Submitted on Wed, 05/07/2014 - 6:12pm
The International Solidarity Commission (ISC) of the Industrial Workers of the World (IWW) sends our solidarity to all workers occupying the Greif-Sanjut factory, a division of the US enterprise, Greif, since February 10. We condemn the police and gendarmerie raid in the early daylight hours of April 10. Due to this attack many workers have been taken into custody and abused, including, Mehmet Ali Karabulut, who was reporting for the left publication Kizil Bayrak.
The Greif factory, a manufacturer of packaging products, has been occupied by 500 workers who are members of the Confederation of Revolutionary Trade Unions in Turkey (DİSK). Workers at the Greif factory are struggling for several issues. The most urgent problems are: low wages, which are currently below the poverty line; 44 subcontractor companies working for the Greif bosses, and excessive workplace accidents. Workers, including the core workforce and subcontracted workers, decided to occupy the factory after the managers refused to negotiate concerning their problems.
Submitted on Tue, 05/06/2014 - 7:07pm
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Submitted on Wed, 04/30/2014 - 10:46pm
By Staughton Lynd
This article originally appeared in the May 2014 Industrial Worker
On May 1, 1886, the first general strike in U.S. history brought workers into the streets on behalf of one simple demand: an eight-hour working day. Their anthem was:
“We want to feel the sunshine;
We want to smell the flowers;
We’re sure (that) God has willed it
And we mean to have eight hours.
We’re summoning our forces from
Shipyard, shop and mill;
Eight hours for work, eight hours for rest,
Eight hours for what we will.”
As is the case in the movement of low-wage workers today, the movement for eight hours was characterized by skilled and less-skilled workers, and workers in different trades, making common cause.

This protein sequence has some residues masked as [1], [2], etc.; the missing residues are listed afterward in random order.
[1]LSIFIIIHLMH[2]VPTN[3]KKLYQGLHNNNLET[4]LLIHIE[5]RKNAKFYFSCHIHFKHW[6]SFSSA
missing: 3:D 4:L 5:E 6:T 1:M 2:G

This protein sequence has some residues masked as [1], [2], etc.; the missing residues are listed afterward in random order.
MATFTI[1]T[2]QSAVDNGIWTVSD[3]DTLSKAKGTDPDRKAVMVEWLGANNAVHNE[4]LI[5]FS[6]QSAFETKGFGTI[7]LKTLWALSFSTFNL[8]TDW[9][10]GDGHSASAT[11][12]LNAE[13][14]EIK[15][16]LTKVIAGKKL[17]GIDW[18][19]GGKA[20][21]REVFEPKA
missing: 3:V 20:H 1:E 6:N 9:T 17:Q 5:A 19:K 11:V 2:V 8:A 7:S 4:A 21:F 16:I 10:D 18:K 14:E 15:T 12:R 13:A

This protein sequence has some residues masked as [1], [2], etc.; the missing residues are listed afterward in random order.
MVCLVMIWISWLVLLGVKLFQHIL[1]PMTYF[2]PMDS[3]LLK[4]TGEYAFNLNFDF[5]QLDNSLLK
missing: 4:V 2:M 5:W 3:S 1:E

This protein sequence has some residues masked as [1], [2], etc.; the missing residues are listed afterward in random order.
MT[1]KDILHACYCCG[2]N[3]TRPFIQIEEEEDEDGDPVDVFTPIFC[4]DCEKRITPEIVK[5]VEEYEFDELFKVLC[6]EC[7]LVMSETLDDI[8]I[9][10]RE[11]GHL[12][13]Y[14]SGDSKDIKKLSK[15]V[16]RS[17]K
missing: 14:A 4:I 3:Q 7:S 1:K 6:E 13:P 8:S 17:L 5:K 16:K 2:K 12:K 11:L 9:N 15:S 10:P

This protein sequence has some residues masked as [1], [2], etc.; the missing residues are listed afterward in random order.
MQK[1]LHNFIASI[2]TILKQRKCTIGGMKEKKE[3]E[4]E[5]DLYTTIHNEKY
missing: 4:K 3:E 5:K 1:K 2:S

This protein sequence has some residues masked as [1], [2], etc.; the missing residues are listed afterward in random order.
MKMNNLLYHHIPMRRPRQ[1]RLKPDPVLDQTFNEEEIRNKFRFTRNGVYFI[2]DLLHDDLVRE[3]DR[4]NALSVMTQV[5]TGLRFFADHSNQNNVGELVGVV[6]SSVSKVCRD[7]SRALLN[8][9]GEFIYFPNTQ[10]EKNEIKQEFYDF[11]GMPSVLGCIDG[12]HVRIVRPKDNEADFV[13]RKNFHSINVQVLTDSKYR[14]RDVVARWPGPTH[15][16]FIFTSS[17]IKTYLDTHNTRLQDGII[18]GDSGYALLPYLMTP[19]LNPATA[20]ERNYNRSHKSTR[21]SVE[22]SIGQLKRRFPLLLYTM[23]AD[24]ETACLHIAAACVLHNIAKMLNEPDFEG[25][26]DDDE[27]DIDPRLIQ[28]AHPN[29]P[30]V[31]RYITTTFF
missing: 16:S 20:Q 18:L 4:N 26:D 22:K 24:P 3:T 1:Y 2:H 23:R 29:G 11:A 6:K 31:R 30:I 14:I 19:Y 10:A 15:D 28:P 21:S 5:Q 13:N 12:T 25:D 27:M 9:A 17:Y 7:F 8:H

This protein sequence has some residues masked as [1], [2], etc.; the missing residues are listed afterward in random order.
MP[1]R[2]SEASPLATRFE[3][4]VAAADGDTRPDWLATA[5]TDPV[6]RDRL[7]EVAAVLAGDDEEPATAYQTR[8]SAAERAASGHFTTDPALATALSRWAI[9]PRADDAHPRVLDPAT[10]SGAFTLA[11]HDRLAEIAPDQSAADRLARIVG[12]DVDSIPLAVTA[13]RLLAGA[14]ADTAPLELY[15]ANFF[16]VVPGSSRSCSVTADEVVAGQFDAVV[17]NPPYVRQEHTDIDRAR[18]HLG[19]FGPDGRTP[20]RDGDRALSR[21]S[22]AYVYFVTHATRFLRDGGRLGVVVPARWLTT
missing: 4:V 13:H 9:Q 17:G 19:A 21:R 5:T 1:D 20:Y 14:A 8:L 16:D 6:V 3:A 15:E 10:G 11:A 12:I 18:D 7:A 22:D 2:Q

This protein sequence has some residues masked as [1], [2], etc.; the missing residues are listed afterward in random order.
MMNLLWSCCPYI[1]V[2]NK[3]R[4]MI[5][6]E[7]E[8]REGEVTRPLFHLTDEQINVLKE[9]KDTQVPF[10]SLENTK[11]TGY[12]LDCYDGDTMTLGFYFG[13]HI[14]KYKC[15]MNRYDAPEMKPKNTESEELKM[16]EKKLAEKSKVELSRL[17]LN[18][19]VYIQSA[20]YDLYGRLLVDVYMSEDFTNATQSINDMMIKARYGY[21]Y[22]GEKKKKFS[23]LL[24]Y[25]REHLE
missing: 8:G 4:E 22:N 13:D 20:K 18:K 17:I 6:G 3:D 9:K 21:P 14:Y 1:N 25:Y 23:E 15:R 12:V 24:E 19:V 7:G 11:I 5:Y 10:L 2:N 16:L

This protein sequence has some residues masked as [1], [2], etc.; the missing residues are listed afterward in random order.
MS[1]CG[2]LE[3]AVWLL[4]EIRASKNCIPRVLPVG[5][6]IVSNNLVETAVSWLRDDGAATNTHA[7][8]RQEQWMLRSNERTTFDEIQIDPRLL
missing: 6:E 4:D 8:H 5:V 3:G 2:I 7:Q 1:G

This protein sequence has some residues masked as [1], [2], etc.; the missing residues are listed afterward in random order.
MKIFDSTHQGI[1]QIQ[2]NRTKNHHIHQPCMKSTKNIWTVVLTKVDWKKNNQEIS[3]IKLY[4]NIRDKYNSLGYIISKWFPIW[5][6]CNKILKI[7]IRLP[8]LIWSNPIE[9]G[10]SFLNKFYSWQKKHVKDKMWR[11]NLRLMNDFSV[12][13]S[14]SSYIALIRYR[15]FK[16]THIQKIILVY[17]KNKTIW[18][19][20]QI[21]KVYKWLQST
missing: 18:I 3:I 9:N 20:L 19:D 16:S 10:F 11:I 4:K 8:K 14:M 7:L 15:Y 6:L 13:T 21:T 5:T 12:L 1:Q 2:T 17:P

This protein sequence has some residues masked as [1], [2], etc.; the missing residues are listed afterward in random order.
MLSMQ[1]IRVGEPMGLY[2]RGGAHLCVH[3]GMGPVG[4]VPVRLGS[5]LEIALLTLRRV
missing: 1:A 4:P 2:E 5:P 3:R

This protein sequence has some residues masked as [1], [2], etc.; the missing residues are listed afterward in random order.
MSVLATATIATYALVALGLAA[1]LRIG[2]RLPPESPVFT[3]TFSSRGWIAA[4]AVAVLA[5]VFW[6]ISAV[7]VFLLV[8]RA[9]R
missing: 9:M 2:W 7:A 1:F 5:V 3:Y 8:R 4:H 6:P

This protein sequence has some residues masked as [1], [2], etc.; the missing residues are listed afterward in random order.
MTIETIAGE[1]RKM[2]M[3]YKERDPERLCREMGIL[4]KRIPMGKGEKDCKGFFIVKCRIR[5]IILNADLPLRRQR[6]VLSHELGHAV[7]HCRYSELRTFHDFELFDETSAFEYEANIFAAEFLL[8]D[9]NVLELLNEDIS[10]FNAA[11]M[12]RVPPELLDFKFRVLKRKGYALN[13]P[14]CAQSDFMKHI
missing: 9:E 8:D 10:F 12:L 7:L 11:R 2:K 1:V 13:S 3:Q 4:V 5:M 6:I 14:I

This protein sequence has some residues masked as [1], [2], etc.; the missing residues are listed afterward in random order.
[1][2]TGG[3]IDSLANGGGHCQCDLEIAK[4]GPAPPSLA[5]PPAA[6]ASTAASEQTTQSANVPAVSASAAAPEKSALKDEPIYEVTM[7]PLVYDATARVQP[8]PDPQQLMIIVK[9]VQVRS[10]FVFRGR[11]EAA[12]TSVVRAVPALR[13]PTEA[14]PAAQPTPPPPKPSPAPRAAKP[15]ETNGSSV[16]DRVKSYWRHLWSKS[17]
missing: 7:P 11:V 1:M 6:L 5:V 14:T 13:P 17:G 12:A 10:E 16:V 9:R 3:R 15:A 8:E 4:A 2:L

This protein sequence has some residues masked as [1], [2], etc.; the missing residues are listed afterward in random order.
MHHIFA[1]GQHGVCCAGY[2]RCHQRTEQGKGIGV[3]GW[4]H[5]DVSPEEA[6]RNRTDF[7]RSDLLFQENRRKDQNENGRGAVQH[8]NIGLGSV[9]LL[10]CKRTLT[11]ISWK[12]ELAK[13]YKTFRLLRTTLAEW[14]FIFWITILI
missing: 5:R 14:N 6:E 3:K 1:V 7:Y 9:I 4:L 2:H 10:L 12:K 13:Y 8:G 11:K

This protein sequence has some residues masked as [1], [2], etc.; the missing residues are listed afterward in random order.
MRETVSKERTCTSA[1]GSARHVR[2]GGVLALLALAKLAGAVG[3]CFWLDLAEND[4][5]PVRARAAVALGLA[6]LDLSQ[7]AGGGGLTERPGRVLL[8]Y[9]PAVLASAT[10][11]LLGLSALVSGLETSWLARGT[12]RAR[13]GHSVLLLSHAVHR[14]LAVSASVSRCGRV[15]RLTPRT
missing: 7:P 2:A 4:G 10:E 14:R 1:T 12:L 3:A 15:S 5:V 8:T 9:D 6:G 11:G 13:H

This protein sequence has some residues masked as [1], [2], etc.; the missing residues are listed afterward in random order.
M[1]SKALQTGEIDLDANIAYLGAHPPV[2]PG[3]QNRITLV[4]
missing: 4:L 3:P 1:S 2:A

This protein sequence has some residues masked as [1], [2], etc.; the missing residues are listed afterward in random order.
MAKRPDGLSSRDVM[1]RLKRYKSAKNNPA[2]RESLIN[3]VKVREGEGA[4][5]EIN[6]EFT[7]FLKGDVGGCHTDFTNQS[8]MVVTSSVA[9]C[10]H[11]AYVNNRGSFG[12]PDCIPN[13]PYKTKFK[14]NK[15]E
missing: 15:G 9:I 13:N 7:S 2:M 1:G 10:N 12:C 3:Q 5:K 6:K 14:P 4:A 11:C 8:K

Submitted on Fri, 04/18/2014 - 2:55pm
We in the Industrial Workers of the World (IWW) have been approached by a group of hundreds of people currently incarcerated in Alabama who are launching a nonviolent prison strike beginning this Sunday April 20th to demand an end to slave labor, the massive overcrowding and horrifying health and human rights violations found in Alabama Prisons, and the passage of legislation they have drafted.
This is the second peaceful and nonviolent protest initiated by the brave men and women of the Free Alabama Movement (F.A.M.) this year building on the recent Hunger Strikes in Pelican Bay and the Georgia Prison Strike in 2010. They aim to build a mass movement inside and outside of prisons to earn their freedom, and end the racist, capitalist system of mass incarceration called The New Jim Crow by Michelle Alexander and others. The Free Alabama Movement is waging a non-violent and peaceful protest for their civil, economic, and human rights.
Submitted on Fri, 04/11/2014 - 10:02am
At this time the Citizens Co-op Workers Union is asking all supportive Co-op Members and Concerned Community Members to call and email management to express your feelings, comments and questions about the unfair labor practices and termination of 5 union workers. We want your voices heard and for you to hear the explanations for their actions!